I received some interesting feedback from my article Agave-Health Food Fraud.  Some people were defensive or angry, others concerned or happy to be informed.  I stated that agave syrup was a chemically processed starch similar to the way high fructose corn syrup (HFCS) is made.  A number of people reported that Madhava’s agave syrup was not chemically processed.  Perhaps not.  The real issue is fructose, and what happens when it enters the body.  There continues to be more studies coming out implicating HFCS in heart disease, liver disease, diabetes and obesity. 

A recent human study compared two groups of people, one consuming glucose, the other fructose.  While both groups gained 3 pounds of weight, the fructose group also had elevated LDL cholesterol and triglycerides and their extra weight was more abdominal fat than the glucose group.

When glucose is absorbed, it goes into the bloodstream, raising blood sugar and insulin to bring glucose to the cells for energy.  Excess glucose is converted to fat.  When fructose is absorbed, it goes directly to the liver and does not raise blood sugar levels.  It is touted as a low glycemic sweetener for this reason.

In the liver, fructose is converted to triglycerides for storage as fat through a process called glycosolation.  This causes glycation, or sugar damage to the liver and other tissues.  Glycation and oxidation are the two main ways that our bodies age.

Fructose is processed in the liver similar to the way alcohol is processed, creating some of the same side effects of chronic alcohol use, right down to the beer belly and can cause non-alcoholic fatty liver disease.

Fructose also raises uric acid levels, a cause of gout and chronic inflammation.  It also leads to weight gain, abdominal obesity, decreased HDL, increased LDL, and elevated triglycerides.  It is similar to drinking alcohol without the buzz.  This creates insulin resistance first in the liver, then throughout the body.  Insulin resistance causes obesity, diabetes, heart disease, Alzheimers and cancer.

While there are more and more studies on the negative effects of HFCS, there are no studies that I know of on agave syrup.  However, we do know the potential damage that fructose can cause.  HFCS is 45-55% fructose.  Agave syrup is 56-97% fructose, having almost twice the fructose as HFCS.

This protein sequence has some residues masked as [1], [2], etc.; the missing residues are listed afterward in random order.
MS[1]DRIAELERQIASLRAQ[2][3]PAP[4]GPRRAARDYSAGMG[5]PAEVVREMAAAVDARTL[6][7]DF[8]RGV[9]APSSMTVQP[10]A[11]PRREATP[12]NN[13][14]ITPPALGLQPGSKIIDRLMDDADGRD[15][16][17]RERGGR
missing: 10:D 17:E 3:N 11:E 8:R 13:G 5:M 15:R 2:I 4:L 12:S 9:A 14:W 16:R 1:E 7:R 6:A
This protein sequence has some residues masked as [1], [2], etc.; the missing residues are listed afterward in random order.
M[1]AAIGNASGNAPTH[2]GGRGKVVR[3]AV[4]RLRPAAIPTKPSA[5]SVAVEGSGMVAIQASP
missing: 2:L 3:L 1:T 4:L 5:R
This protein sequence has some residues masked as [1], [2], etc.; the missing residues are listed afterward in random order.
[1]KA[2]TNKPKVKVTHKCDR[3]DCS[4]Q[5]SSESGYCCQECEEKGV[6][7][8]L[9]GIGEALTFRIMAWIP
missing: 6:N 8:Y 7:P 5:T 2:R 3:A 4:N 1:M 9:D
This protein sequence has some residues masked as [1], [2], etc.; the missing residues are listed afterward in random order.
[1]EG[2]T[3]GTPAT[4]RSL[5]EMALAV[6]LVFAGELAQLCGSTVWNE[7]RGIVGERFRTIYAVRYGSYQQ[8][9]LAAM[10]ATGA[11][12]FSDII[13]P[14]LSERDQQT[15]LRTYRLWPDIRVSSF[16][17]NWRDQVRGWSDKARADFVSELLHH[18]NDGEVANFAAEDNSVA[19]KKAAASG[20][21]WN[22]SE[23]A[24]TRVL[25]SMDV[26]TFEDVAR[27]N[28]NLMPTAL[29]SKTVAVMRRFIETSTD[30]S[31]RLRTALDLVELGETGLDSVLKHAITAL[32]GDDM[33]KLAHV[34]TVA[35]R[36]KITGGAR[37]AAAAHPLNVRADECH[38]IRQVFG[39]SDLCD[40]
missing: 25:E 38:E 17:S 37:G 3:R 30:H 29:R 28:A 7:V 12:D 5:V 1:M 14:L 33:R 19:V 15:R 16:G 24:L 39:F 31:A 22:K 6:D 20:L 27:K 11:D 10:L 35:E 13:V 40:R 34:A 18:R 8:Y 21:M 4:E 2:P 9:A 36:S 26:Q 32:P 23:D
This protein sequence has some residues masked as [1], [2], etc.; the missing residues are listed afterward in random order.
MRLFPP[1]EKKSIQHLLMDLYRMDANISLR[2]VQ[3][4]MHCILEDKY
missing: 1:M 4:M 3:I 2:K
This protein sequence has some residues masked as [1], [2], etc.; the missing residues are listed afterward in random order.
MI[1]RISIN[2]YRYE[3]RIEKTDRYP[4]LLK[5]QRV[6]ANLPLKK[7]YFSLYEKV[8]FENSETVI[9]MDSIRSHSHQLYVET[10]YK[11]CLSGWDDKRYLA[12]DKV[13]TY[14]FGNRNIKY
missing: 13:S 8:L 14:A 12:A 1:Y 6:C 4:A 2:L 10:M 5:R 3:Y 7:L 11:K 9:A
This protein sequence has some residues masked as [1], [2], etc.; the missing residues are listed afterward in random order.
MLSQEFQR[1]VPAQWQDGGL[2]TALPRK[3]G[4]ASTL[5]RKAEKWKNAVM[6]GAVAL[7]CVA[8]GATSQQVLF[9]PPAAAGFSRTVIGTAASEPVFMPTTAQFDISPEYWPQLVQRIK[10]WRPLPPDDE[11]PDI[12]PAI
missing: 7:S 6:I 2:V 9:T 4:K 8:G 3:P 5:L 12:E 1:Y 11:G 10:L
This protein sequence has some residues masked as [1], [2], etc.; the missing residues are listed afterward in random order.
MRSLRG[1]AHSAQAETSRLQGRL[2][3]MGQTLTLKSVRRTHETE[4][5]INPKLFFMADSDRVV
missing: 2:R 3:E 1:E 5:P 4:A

Nature may have made fructose fattening, rather than energy producing for good reason.  In temperate climates, almost all the fructose in the form of fruits ripen toward the end of the summer and fall, so that mammals that hibernate and humans and mammals that don’t, can increase their fat reserves to survive the winter.

Bottom Line: 

          –  Agave syrup, or nectar, is not a health food.

          –  It is not a safe sweetener.

          –  In small amounts occasionally, not daily, will likely do little harm.

          –  Companies that market agave pointedly note that

             overconsumption of any sugar is unhealthy.  So while they lay the

             blame on consumers for overconsumption of fructose, they

             continue to push agave syrup as safe.  Meanwhile,

             large amounts of agave are included in soft drinks, ice creams

             and other food products, and consumers are continually

             marketed that agave syrup is low glycemic, “gentle” or safe.

Vitamin D – Myth or Miracle?

Vitamin D has been getting a lot of publicity for several months now because of the significant amount of health benefits being associated with adequate levels.  What do you know about Vitamin D?  Are you getting adequate amounts? 

Listen to this podcast by Dan Butterfield.  He will cover what Vitamin D really is, the latest research on health findings, how to determine sufficient levels and much more!

In his podcast he mentions the following for your records:

The Vitamin D Council

Life Extension Foundation for testing.  Either call 800) 208-3444 or visit their website!

Read more about Dan Butterfield on Our Associates page or visit him at Butterfield Wellness.

Flu Season? Shots? Learn the Power of Vitamin D!

This article comes to you from Dan Butterfield of Butterfield Wellness. 

As we move into another flu season the Center for Disease Control (CDC) is strongly urging Americans to get flu shots.

There are a number of reasons to consider not getting a flu shot.

The November 2009 issue of Atlantic has a very good article titled “Does the Vaccine Matter?”  The article looks at all the flu vaccine studies and concludes that there is little, if any benefit from flu shots.

A study published in the October 2008 issue of Archives of Pediatric and Adolescent Medicine found that vaccinating young children against the flu had no impact on flu-related hospitalizations or doctor visits during two recent flu seasons.  The researchers concluded that “significant influenza vaccine effectiveness could not be demonstrated for any season, age or setting examined.”